Mboweni, too, lamented in the parliamentary debate on the Budget vote that “the government is aware that it needs to fast-track growth-enhancing strategies and the implementation of critical reforms that raise economic growth and improve fiscal sustainability.”

South African companies make waves in technology

South African companies make waves in technology

Immediate priorities

So what are the immediate economic priorities for Team Ramaphosa? To Fitch’s Friederich, the urgent challenge is debt stabilisation. 

“A failure to check the rise in debt could, at some stage, become destabilising. Controlling public sector wages is an important part of the government’s strategy to contain deficits. An acceleration of trend growth would certainly help reduce risks of debt rising to unsustainable levels,” he says.

South Africa’s public debt structure is largely domestic and in long maturities. This is tempered by the strong fiscal revenue, which stood at 2.8% of GDP above the government’s own forecast, and 0.7% of GDP above the February 2021 budget projection.

“We expect general government debt to rise from 82.5% of GDP in FY20/21 to 87.1% in FY22/23. This is significantly lower than our previous forecast of 94.8% in FY22/23,” says Friederich. 

Cosatu, the trade union federation, public sector unions and the National Union of Mineworkers (NUM) are all demanding above-inflation pay rises – the public sector unions, 7% and the NUM, 15%. 

This excludes a motley of allowances – some bordering on wage inflation lunacy and economically unsustainable. Negotiations are deadlocked, with the threat of strikes looming. 

The country’s jobless rate increased from 30.8% in Q3 to 32.5% in Q4 2020, which according to Stats SA is “the highest rate since 2008”. The International Labour Organisation estimates South Africa’s rate at 55.75% in 2020. Local organisations put this at 75% – the highest youth jobless rate in the world.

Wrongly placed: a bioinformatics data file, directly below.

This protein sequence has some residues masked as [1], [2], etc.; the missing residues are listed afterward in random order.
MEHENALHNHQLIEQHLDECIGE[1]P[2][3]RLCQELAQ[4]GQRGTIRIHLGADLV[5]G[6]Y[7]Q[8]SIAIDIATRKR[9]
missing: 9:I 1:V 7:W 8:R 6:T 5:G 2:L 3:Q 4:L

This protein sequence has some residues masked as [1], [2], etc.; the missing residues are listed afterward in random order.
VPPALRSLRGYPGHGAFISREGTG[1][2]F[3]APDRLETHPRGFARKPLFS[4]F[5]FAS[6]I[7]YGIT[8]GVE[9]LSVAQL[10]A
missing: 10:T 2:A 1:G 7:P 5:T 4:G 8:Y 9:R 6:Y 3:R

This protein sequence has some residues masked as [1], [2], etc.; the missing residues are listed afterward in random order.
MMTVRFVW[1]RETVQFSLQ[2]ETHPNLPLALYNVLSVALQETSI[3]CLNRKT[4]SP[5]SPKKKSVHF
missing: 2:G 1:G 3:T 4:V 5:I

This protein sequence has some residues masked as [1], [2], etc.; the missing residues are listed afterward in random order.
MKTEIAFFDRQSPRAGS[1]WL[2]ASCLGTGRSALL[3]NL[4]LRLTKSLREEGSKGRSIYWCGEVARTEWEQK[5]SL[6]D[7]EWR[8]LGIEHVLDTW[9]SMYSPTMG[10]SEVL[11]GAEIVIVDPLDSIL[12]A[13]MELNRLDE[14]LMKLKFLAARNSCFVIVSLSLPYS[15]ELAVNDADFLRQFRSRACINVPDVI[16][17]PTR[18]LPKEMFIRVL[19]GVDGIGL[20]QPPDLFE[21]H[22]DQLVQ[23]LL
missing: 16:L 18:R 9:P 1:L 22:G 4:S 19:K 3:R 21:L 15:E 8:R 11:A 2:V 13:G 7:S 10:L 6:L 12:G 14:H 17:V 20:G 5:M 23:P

The IMF maintains that reining in the public sector wage bill and avoiding ill-targeted subsidies to inefficient state enterprises are essential “to reduce South Africa’s fiscal deficit and to stabilise debt over the next five years and return the public finances to a sustainable position.” 

Perpetual governance deficit 

Curbing the public sector wage bill will be politically challenging, especially when nationwide local elections are scheduled for October this year. The ANC may think they have enough of a feel-good factor, but there has been talk about postponing the elections should there be a third wave of pandemic paralysis.

The problem is that the ANC seems to be entrenched in a perpetual governance deficit. Ex-President Jacob Zuma is on trial for corruption and has been jailed for contempt of court. Health Minister Dr Zweli Mkhize is on “special leave” after admitting to “irregularities” relating to a R150m ($10.53m) contract given by his ministry to Digital Vibes, which was allegedly grossly overpriced. 

Erstwhile ANC Secretary-General Ace Magashule is suspended following criminal charges relating to fraud when he was the premier of Free State. The list is endless. Ramaphosa’s anti-corruption drive seems to progress one step forward only to be undermined by a never-ending flow of new corruption and state capture allegations.  

Rooting out corruption, respect for the rule of law, violence against women, and exceptional income inequality are social and governance indicators dragging down the country’s international reputation and sovereign ratings. 

The ‘redemption’ is that South Africa has a medium World Bank Governance Indicators (WBGI) ranking at the 58th percentile, “reflecting relatively strong institutions and well-entrenched democratic processes, although the recent period of state capture has raised questions whether these strengths are over-stated.” 

Ramaphosa maintains that “we are making progress in resolving many of our challenges, from corruption to energy shortages to obstacles that discourage investment. We do not take the patience and resilience of the South African people for granted. We acknowledge our shortcomings as a government and are working to remedy them.”

The ultimate judge of that would be the South African electorate at October’s local elections and the next general election in 2024.